The Ultimate Guide to Buy Mechanical Keyboard in 2020
Our Guide to choose the Best Mechanical Keyboards
If you are set to build your dream mothership or are looking to upgrade your existing keyboard, there are a plethora of keyboard options available in the market. Let alone, there are different kinds of keyboards, which itself makes things all the way more confusing. To simplify this equation to a certain extent, here is everything you need to know about mechanical keyboards to make an informed decision and pick the right keyboard that meets your requirement.
While a regular membrane or scissor keyboard works well for most people, having a good mechanical keyboard further adds to the experience with its improved performance. So if you happen to do a lot of typing, programming, or gaming through the day, there is a keyboard type to suit requirements for each of those activities and offer uncompromised performance.
Before we jump in and discuss the different aspects of choosing a mechanical keyboard, here’s a quick primer on mechanical keyboards and the factors that separate them from traditional, standard keyboards. A mechanical keyboard, unlike a membrane keyboard, is one that comprises of high-quality mechanical parts such as the individual spring, base, and stem, that incorporate to form a switch. The kind of switch present on the keyboard determines the performance in terms of tactility and feedback one can expect out of their keyboard. Besides this, some of the other advantages that mechanical keyboards hold over standard membrane keyboards include removable keycaps, key rollover, durability, and the ability to clean keyboard the keyboard (DIY style).
Now then, let’s start narrowing down our approach based on various factors like Form Factor, Layout, Switches, and more.
Generally, the most common form factor that is adopted by most manufacturers, and apparently, also preferred by many users, is the full-size keyboard layout. A full-size keyboard comprises of all the keys (104 in total), including the tenkeypad or Numpad cluster, with no key left out. In a nutshell, it consists of the Numpad, navigation keys, function keys, and a few other more. This keyboard is an ideal choice for people whose work involves dealing with numbers, or even those, who do not have any preferences set in particular and are just looking for something that gets their work done.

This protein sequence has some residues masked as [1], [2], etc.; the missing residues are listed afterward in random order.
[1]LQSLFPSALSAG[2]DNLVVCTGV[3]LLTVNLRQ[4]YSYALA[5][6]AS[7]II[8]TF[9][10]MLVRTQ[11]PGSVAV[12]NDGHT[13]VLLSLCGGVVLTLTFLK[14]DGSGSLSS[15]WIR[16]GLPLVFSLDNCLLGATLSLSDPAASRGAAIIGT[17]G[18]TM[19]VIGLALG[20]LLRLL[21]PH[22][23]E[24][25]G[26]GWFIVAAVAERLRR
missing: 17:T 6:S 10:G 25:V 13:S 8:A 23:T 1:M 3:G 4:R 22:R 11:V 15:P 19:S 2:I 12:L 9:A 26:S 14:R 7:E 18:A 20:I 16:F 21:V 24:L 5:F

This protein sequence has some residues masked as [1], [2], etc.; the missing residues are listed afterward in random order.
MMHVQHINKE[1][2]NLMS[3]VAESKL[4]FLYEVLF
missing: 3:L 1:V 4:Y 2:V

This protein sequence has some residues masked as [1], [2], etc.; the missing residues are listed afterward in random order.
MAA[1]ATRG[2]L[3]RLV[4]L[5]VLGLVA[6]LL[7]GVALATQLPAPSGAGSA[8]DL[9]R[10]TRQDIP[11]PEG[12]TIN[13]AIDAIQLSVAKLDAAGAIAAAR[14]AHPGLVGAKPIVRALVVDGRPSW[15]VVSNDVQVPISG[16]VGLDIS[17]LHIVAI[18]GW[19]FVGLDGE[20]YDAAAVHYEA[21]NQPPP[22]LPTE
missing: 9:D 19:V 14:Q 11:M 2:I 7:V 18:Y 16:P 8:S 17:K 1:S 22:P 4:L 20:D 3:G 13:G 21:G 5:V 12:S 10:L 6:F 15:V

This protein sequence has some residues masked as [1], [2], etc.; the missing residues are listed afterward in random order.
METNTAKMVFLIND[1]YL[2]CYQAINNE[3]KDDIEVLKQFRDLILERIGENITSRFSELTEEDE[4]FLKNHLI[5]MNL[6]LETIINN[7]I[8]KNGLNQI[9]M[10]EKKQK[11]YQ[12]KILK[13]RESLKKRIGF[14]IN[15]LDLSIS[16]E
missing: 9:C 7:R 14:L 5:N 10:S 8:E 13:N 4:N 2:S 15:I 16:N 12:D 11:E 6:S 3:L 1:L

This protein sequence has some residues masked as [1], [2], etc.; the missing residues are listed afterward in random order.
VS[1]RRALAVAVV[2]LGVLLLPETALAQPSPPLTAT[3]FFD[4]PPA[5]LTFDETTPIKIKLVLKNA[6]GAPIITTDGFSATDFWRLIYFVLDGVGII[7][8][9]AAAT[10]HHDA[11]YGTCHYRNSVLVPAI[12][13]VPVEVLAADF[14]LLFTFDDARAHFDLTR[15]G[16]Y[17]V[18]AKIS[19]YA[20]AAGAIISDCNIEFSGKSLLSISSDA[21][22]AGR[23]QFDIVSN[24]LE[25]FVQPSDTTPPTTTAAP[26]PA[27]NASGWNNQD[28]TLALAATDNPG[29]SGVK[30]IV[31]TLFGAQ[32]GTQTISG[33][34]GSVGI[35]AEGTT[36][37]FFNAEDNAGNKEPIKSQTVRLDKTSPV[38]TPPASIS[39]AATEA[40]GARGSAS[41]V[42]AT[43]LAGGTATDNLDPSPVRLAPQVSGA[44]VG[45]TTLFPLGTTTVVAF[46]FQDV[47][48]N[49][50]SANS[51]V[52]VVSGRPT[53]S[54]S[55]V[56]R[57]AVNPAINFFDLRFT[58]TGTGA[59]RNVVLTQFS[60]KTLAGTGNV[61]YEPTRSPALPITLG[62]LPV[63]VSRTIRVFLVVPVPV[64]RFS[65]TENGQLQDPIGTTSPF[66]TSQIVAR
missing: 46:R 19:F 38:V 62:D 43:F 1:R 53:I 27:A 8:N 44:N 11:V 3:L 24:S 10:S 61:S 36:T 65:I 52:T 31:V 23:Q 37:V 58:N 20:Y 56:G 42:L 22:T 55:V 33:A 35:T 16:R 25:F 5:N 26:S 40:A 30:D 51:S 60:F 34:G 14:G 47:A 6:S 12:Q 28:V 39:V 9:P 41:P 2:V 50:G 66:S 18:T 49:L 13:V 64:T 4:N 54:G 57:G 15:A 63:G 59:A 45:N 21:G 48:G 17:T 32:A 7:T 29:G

On the contrary, those who do not prefer large layouts and can get their work done with a keyboard that offers only a limited (most commonly used) set of keys, can go for a tenkeyless or TKL (also referred to as 80%) form factor. Compared to a full-size layout, a tenkeyless keyboard comprises of only 88 keys in total, which saves some space by taking away the tenkey Numpad cluster. It is preferred largely by gamers and programmers due to its lightweight and portable form factor, and also considered as one of the most compelling options by minimalists.
If a tenkeyless or 80% form factor is still bigger for your needs, there is the 75% form factor, which is much smaller and crammed up to save space and offer a more portable approach. It is pretty similar to the tenkeyless or 80% form factor, except for a few missing keys and a more jammed up approach with keys packed in right next to each other with almost no extra space in between them. The form factor offers a dedicated row for function keys and also has the navigation key cluster along with a few more keys on the far right column. It is a good choice for those who want a more compact design than the tenkeyless form factor without compromising on the function keys and navigation keys.
One of the smallest form factors of the lot (referred to as the 60% form factor), follows a minimalist design approach and emphasizes more on the aesthetics. It gives up on the function keys and navigation keys to offer a smaller footprint that is easier to carry and operate. In general, this form factor carries around 60 keys in total and has a set potential customer base — those preferring portability and ease-of-carry over other things — to cater.
Besides the form factor, another major aspect that one should consider when buying a mechanical keyboard is the keyboard layout. As when a user presses a key on the keyboard, say, for instance, A, the keyboard does not understand what A is, and it rather corresponds to the letter A with its raw keycode value mapped during the functional arrangement of the keyboard. So, based on the different regions across the world, there are three types of layouts that are currently considered the standard: ANSI, ISO, and JIS.
ANSI or American National Standards Institute is a common layout found on keyboards used across North America and certain parts of Western Europe. Whereas, the ISO or International Standards Organization layout is seen on keyboards in Europe, and the JIS or Japan Industrial Standards keyboard is specific to Japan. Among these standard layouts, ANSI is the most common standard used on keyboards worldwide, followed by ISO. Some of the discerning differences between the ANSI and ISO layout include enter key – horizontal on ANSI and vertical on ISO, left shift key – bigger on ANSI and smaller on ISO, backslash key – one on ANSI and two on ISO, among a few others.